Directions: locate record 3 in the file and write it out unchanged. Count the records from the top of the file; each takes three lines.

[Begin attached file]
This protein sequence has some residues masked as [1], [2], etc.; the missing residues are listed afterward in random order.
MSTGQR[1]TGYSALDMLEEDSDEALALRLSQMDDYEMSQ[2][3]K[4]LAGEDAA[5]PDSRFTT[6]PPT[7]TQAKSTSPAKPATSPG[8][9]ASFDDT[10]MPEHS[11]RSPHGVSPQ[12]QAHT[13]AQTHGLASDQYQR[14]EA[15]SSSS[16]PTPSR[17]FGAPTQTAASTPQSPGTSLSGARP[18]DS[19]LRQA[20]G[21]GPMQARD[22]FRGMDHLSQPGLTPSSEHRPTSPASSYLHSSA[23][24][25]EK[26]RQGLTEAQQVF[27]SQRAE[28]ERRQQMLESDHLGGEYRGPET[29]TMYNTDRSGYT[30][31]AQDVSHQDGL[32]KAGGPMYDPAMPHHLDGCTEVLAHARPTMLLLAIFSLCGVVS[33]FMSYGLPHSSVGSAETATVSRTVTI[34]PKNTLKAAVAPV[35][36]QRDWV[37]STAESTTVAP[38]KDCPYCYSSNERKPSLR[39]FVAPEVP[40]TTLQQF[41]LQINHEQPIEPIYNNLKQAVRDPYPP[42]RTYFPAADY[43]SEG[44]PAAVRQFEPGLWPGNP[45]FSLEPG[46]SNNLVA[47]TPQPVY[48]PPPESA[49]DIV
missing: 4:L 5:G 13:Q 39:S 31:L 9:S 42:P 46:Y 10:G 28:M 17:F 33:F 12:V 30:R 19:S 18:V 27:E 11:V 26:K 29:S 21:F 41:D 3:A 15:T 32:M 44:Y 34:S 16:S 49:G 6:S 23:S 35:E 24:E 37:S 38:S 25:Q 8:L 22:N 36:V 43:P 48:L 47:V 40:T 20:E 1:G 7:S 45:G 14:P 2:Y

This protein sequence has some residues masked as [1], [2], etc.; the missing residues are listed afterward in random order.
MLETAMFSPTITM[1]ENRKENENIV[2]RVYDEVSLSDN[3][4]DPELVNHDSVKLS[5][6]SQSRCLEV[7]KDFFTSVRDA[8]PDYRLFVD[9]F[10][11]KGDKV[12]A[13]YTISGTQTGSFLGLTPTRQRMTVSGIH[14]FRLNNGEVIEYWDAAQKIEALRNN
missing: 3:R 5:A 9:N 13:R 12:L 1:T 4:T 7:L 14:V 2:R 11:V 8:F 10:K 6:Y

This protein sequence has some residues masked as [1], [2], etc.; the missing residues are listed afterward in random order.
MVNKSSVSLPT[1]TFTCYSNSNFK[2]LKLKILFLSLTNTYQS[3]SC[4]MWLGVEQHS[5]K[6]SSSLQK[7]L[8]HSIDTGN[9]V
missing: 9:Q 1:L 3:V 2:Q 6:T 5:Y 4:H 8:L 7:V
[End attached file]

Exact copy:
This protein sequence has some residues masked as [1], [2], etc.; the missing residues are listed afterward in random order.
MVNKSSVSLPT[1]TFTCYSNSNFK[2]LKLKILFLSLTNTYQS[3]SC[4]MWLGVEQHS[5]K[6]SSSLQK[7]L[8]HSIDTGN[9]V
missing: 9:Q 1:L 3:V 2:Q 6:T 5:Y 4:H 8:L 7:V